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By Alex Saveliev | September 14, 2022

Writer-director Sean McGinly does wonders with the most minimalist of set-ups in the romantic drama Match. It’s quite the ballsy move to essentially have two actors talk to the camera for 90 minutes. But it pays off, thanks largely to two wonderful lead performances that run the emotional gamut and consequently amount to more than extended auditions. While highly theatrical, McGinly employs just enough subtle flourishes to emphasize the visual poem’s multitude of moods.

Jennifer (Ahna O’Reilly) and Ian (Austin Nichols) meet online. She’s overly sensitive and perhaps a tad too clingy, expecting a “fairy tale” relationship. He’s a wealthy young man weighed down by his past, overly cocky and deeply insecure. Their chemistry builds, then flounders; they meet each other in person, go on hiatus, date other people, get kinky, and argue passionately. The ebb and flow may be that of a typical rom-com, but stripped of all the flourishes associated with the genre, the film becomes an incisive dialogue (monologue?)-driven study of contemporary dating.

“…they meet each other in person, go on hiatus, date other people, get kinky, and argue passionately…”

McGinly writes naturalistic dialogue, and both O’Reilly and Nichols are up to the task. They effortlessly and elegantly sway between resentment and defensiveness, affection and suspicion; they get snarky, upset, and hurt. Their monologues are split into two screens, seen via type-written emails, or accompanied by colorful backgrounds. But it’s the unexpected narrative swerves that impress most. The filmmaker skips past the duo’s phone conversation and in-person dates, resolutely sticking to the established format. When the protagonists recount these events, it’s up to the audience to interpret what happened and how they feel about it.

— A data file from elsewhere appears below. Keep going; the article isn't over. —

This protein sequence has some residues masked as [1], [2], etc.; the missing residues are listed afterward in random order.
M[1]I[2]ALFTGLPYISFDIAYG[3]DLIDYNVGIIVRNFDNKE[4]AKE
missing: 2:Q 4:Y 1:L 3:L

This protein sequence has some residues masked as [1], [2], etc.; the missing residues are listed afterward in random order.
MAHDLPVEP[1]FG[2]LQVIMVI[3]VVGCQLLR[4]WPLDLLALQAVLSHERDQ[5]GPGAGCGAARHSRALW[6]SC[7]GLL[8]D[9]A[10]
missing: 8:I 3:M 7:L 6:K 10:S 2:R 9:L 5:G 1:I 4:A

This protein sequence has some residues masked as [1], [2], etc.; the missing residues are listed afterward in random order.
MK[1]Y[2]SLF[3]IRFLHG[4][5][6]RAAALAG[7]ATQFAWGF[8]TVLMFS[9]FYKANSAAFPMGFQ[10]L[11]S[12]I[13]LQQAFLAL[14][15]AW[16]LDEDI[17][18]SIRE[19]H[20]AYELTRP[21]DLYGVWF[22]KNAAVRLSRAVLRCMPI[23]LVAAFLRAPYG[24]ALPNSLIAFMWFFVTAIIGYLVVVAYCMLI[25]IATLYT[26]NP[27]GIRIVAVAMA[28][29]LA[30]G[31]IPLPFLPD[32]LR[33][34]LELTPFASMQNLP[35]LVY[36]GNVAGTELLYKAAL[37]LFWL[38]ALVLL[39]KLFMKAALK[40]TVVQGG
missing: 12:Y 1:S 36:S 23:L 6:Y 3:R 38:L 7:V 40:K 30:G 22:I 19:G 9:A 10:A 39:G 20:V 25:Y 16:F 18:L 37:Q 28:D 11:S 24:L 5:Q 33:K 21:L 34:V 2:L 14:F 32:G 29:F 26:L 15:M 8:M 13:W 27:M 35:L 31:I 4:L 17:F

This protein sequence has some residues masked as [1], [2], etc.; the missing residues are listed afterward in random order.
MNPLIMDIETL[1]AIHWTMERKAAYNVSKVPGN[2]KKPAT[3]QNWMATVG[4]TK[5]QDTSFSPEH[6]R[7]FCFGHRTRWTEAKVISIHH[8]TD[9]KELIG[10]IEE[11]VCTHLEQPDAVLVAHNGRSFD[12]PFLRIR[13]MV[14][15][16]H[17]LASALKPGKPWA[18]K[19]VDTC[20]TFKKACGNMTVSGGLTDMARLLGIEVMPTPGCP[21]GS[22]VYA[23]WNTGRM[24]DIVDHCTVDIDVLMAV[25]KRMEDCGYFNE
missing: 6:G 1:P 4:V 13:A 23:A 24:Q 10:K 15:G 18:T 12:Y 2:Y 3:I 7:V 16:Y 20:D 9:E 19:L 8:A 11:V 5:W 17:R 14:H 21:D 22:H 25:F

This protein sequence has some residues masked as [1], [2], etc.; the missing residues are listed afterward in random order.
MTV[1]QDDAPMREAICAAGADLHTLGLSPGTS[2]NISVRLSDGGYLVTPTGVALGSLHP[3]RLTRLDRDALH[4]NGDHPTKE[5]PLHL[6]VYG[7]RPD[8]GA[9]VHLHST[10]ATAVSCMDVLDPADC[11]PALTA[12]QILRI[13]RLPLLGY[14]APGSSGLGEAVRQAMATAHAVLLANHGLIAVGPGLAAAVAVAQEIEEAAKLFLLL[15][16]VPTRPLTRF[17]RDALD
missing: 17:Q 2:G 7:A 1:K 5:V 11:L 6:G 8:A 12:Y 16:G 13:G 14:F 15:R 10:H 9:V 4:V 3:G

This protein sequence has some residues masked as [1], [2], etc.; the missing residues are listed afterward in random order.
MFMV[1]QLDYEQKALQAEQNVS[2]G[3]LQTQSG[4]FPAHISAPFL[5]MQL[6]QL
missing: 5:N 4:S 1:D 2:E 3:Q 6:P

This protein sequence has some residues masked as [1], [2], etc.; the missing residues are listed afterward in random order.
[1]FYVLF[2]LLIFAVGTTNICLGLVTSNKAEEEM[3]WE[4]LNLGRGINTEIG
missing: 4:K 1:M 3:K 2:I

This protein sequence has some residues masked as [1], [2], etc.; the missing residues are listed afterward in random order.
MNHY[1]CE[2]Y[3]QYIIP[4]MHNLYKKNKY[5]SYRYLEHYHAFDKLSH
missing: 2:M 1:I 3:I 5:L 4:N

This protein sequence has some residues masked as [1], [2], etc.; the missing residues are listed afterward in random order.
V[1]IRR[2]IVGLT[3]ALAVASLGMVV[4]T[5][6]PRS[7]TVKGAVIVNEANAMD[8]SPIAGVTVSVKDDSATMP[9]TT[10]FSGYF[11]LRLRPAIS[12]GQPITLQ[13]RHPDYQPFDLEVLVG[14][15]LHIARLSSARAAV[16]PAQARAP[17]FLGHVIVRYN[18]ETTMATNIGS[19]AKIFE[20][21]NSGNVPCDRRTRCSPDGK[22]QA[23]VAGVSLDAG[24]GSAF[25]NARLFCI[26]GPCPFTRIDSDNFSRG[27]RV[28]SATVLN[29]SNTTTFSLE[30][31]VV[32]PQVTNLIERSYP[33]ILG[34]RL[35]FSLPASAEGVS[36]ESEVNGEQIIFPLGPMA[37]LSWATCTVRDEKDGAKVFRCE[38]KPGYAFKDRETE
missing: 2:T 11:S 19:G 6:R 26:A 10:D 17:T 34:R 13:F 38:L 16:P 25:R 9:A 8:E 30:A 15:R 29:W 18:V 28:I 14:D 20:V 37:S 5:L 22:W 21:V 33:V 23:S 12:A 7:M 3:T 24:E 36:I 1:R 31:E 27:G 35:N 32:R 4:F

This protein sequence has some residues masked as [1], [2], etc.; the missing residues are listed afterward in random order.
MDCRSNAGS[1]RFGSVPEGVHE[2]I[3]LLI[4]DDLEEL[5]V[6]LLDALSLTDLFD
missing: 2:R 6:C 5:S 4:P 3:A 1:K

Jennifer gushes about how refreshing it is to write actual emails as opposed to merely swiping. Match reiterates how deeply entrenched we are in digital connections. An entire romance can be written via texts and emails. The days of meeting in person and reading each other’s micro-expressions to pick up on cues are long in the past. We have this expected image of a person based on their wittiest, most charming emoji self, and if it doesn’t coincide with the real human being, the discrepancy may be too much to overcome. By the time we actually meet, we’re either disappointed by a catfish, or we know next-to-nothing about each other’s mannerisms and meaningful gestures – the things that still make us human.

Match serves as a cinematic encapsulation of modern dating: two people, baring their souls to impassive screens, eagerly anticipating typed reactions and then imagining the visuals that come with them. The fact that McGinly’s feature rarely, if ever, resembles an extended short is a major feat in itself. The central trio proves to be a true match made in heaven.

For more information about Match, visit Sean McGinly’s official website.

Match (2022)

Directed and Written: Sean McGinly

Starring: Ahna O'Reilly, Austin Nichols, Spencer Garrett, etc.

Movie score: 8/10

Match Image

"…the central trio prove to be a true match made in heaven."

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